I hope the collapse of Bally Sports means the Reds untether from cable and go completely streaming (then I can cut cable). But it does come with some risks.
Yeah, that “easy way” absolutely isn’t happening.
I would be willing to pay much more to watch MLB.tv if there were no blackouts. Blackouts are ridiculously administered and are the death of building a local fan base. If you don’t do network TV, you have to live far, far away to watch games. I do in respect to Cincinnati, but I still can’t watch when they play the Pirates or NY teams, but can watch games that are much closer than Pittsburg. MLB.tv, just dump Bally.
I kinda have the same situation. I can’t watch games against the Brewers since I live in Wisconsin. I still normally get MLB TV though because I can watch every other games and now that they play the Brewers less, I’ll be getting more for my money.
My local team is the other team I follow, I am forced to pirate games to watch or wait until late to watch it taped. Past time the blackouts went away, I am willing to spend somewhat more for that despite MLB.tv becoming a progressively worse product over the years.
Honestly, this is where federal anti trust policies need ironed out. Its hard for me to accept that there is only one tv provider where I can see my team. Its also hard for me to accept that local tv stations can no longer seemingly afford to compete for that live sports content. I used to have no issues watching Purdue play basketball. Now…you have to get the Big Ten Network. Call me old school, but teams should retain the ability to black out if not enough tickets are sold on site. Sparsely attended games are not good for the longevity of the sport. Also, tickets should be affordable enough to be able to go on a whim. It comes down to this…if Major League Baseball is going to enjoy being a national trust protected by federal policies, then those teams should be accessible to NOT the rich exclusively. Surprise surprise…regular folks have less spending money to throw down on watching a lot of things. It isn’t a question of “where you gonna go?”…its a question of “where can you afford to go?” This problem isn’t unique to baseball either. Who can afford to go to a concert?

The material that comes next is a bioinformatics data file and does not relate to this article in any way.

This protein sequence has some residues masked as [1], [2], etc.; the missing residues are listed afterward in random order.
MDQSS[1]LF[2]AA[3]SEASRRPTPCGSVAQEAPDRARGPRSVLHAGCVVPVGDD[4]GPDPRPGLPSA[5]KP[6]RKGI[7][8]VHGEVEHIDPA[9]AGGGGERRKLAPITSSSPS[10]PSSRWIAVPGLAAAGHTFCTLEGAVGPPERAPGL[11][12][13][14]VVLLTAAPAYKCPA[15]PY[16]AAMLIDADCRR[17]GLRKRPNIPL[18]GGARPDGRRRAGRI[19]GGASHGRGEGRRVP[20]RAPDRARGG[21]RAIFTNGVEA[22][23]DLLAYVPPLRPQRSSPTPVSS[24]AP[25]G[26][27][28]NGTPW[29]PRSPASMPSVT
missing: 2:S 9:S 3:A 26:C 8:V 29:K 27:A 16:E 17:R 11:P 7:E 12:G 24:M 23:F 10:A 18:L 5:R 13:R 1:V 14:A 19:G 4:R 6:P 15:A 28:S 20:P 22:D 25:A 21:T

The original transactions are understandably a bit opaque, so it’s unclear who messed up the most here – Bally, the Reds, or MLB. There’s clearly an asset here, and equally clearly an opportunity for MLB to step in and address its larger problem – mismanaging its marketing and customer development.
Bankruptcy is just a late stage negotiation, but there is a time crunch to get a deal done for 2023.
MLB/NBA/NHL have apparently decided they are not going to save Bally (just quite yet). Instead, the deal is supposedly going to make the largest Bally (Diamond Sports) creditors the owners of the Bally RSNs. But then who would they hire to run or alternately sell them to?
The linked article below also says “subordinated creditors” face a “near total wipe out”. I bet that means equity owners like the Reds and Cardinals et al are even deeper in the quicksand.
If it is any consolation, the article says the Cardinals may end up being the biggest losers in the whole mess between their equity and the amount of rights payments they receive annually.
Props on the photo, lol.
Whatever happens no more blackouts! I pay a lot for MLB TV and I live out west and seems like whatever team they are playing somewhere out here, (within a five billion light years as the really strong crow flies radius) I can’t watch it.
If Bally folds the Reds are worth much less.
This is a good chuck of the revenue.
They would have to put a better product on the field, to get more fans in the stands.
Also, they would need more people watching.
Have not decided if I am going to get MLBtv or not this year (did last year, but not the year before).
Note, the only team block out here, is the Rockies, and I usually root against them (it is fun). Hope Phil loses a ton on $$ for the crap he has done to the fans of the Reds.
I’m not going to pay anything until the Reds put a decent product out there. Hope the Castellini’s understand that.